Earnings from the major metals producers combined with a sprinkling of exploration results from the juniors made the last week in July an interesting one for investors in the Canadian markets. The TSX Venture Exchange, home of Canada’s most junior resource companies, ended the week above the 1,800 level for the first time since April, up nearly 2% on the week.
It was a rough trading week for shareholders of Radius Gold after the Simon Ridgway-led company tabled the initial drill results from the Natividad gold project in Nicaragua. With results in for 33 of the 43 holes punched by joint venture partner Meridian Gold, the property lost some of its much-touted luster. Based on the results it looks like two zones of more than 5 grams gold per tonne could develop, namely Pavon Norte and Ahumada. However, the size and overall grades of these shoots had investors selling. Radius ended the week at C$0.86, down C$0.61 on heavy volume.
Trading in little-known Mindoro Resources was fast and furious on no reported news. The long time Philippine copper-gold explorer surged as high as C$0.57, before settling down to C$0.43, up C$0.10 on the week. Over 9 million shares changed hands. Is there news pending? Or is some promoter playing games? We’ll have to wait and see.
In a case of what goes up must come down, Mustang Minerals once again failed to live up to investors’ high expectations for its M2 zone on the Maskwa/Mayville nickel-copper project in Manitoba. The company had investors frothing at the mouth based on the visual estimates of drill core. But then the assay results came out. While it appears clear that the junior has discovered a significant body of mineralization, the latest results of up to 79 metres grading 0.28% nickel and 0.72% copper were simply not enough. Mustang ended the week at C$0.88, down another C$0.30 and well off its C$1.58 high hit in early July.
Skygold Ventures gained momentum as drilling should be resuming any day now on its Spanish Mountain property in the Cariboo district of British Columbia. The project has produced some excellent intercepts over the years but no one could make the mineralization hang together. But step out holes by Skygold in their last round of drilling cut broad zones of 1-to-1.5 grams gold per tonne material that makes it look like they may be onto something. There is nothing like a good British Columbia drill play to get the speculative juices flowing. The last one I remember was Imperial Metals back in late 2003, when a discovery drove the company’s shares from under C$1 to over C$7 in a matter of months. Skygold ended the week at C$0.62, up C$0.21 on the week.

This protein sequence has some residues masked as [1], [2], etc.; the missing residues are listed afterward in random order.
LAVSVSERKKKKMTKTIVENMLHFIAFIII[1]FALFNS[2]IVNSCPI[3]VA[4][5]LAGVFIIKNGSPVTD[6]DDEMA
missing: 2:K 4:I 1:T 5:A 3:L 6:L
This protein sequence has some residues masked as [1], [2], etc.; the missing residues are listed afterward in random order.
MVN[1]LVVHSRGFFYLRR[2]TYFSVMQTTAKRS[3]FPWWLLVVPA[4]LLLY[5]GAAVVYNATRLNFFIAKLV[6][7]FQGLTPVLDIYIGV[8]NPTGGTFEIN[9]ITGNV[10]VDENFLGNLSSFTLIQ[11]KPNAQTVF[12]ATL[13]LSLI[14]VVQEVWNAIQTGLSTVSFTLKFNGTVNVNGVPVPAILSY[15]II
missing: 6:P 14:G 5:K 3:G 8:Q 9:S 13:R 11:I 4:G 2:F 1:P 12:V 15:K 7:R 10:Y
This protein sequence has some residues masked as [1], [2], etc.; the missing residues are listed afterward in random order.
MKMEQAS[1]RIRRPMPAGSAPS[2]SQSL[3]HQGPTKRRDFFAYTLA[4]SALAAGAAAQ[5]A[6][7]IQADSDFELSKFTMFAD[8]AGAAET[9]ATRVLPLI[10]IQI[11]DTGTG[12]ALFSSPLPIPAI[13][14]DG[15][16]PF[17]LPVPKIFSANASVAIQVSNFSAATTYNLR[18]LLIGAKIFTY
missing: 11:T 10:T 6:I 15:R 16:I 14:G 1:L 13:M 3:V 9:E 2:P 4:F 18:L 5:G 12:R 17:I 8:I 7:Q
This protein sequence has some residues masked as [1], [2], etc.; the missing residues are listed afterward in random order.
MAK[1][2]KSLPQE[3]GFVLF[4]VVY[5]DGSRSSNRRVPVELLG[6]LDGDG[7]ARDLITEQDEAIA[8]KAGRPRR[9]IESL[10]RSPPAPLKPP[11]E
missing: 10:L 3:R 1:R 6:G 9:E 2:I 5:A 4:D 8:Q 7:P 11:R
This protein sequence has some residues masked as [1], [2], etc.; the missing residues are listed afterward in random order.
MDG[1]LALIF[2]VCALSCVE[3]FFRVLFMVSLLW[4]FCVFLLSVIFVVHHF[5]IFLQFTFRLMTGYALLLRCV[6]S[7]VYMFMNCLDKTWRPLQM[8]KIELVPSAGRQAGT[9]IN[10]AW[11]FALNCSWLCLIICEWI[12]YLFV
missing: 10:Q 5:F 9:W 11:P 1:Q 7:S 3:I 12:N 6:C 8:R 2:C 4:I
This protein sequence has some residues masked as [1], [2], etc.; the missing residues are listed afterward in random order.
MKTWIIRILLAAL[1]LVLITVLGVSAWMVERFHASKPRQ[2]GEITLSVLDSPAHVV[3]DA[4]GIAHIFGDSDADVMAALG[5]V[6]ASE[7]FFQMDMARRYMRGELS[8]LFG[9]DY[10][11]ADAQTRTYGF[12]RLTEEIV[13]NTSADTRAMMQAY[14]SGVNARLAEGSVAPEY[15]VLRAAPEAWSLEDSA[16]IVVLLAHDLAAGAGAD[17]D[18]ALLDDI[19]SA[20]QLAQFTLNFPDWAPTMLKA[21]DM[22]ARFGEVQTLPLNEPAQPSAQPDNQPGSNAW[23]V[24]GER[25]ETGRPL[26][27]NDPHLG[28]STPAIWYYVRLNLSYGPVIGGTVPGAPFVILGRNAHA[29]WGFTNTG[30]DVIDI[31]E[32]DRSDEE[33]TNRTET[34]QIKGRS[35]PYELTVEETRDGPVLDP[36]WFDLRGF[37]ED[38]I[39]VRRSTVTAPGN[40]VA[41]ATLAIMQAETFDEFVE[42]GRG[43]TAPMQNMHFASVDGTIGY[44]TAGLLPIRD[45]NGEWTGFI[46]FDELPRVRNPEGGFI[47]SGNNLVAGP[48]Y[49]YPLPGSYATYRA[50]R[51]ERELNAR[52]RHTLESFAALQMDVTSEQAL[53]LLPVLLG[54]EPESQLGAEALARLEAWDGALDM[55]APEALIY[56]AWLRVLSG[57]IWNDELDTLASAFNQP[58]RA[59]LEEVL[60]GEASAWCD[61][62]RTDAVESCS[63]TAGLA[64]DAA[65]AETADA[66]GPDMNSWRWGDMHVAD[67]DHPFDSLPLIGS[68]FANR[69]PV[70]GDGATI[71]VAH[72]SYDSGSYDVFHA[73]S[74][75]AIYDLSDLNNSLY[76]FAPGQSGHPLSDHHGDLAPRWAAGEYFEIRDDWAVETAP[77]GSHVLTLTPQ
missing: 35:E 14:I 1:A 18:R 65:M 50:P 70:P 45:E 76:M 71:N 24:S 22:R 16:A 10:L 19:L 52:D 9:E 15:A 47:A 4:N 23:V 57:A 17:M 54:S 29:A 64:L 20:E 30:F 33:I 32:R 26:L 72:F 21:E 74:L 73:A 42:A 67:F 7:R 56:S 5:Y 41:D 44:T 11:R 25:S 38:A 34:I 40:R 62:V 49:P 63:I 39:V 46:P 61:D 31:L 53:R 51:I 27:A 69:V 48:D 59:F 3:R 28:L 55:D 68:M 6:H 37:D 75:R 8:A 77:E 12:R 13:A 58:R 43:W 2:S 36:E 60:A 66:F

On the uranium earnings front, Cameco’s profit was impacted by power outages and operational costs at its Bruce power facility in Ontario. This marks the second quarter in a row where Bruce hurt earnings for the world’s largest publicly-traded uranium company. Cameco closed out the week at C$57.49, down C$2.51.
Barrick Gold cashed in on higher gold prices in the second quarter by selling its production into the spot market. The end result was a 56 percent jump in profits to $53 million, or 10 cents a share. But the hedge book remained basically unchanged at 6.6 million ounces, down only 200,000 ounces on the quarter. Barrick poured 1.16 million ounces of gold in the quarter, a drop from the 1.28 million ounces tallied a year earlier and cash costs rose 12 percent to $243 per ounce. Overall investors could care less as Barrick shares ended the week at C$30, down C$0.17 on the week.
Placer Dome on the other hand faced a sea of red in the second quarter. Canada’s second-largest gold miner tabled a loss of $7 million, or 1 cent a share. Adding insult to injury, Placer also increased its gold cash costs per ounce to around $275 and its total cash costs per ounce to about $345. Placer ended the week down C$1.49 to C$17.
Speaking of higher operational costs, Redcorp Ventures, after years of struggle with governmental red tape (since 1998) has been informed that Fisheries & Oceans Canada and Transport Canada have recorded their decision that Redcorp’s wholly-owned Tulsequah base metal project is unlikely to result in any significant adverse environmental effects. Accordingly the project is cleared to proceed. News sent shares of Redcorp up 100% to C$0.24 by the close. Unfortunately, in May, the company suspended a Feasibility Study update of the project due to higher-than-anticipated estimates of capital and operating costs. The company is now looking at ways to trim costs.
Economic data coming out of both Canada and the U.S. looks solid so more interest rate hikes appear to be on the horizon. Investors will be considering the potential impacts of this on metals prices and determining which companies can curb the rising cost of their operations. We’ll see what impact this has during the coming week.
Interested in gold? Check out Eurasian Minerals and their projects in Serbia, Turkey and the Kyrgyz Republic.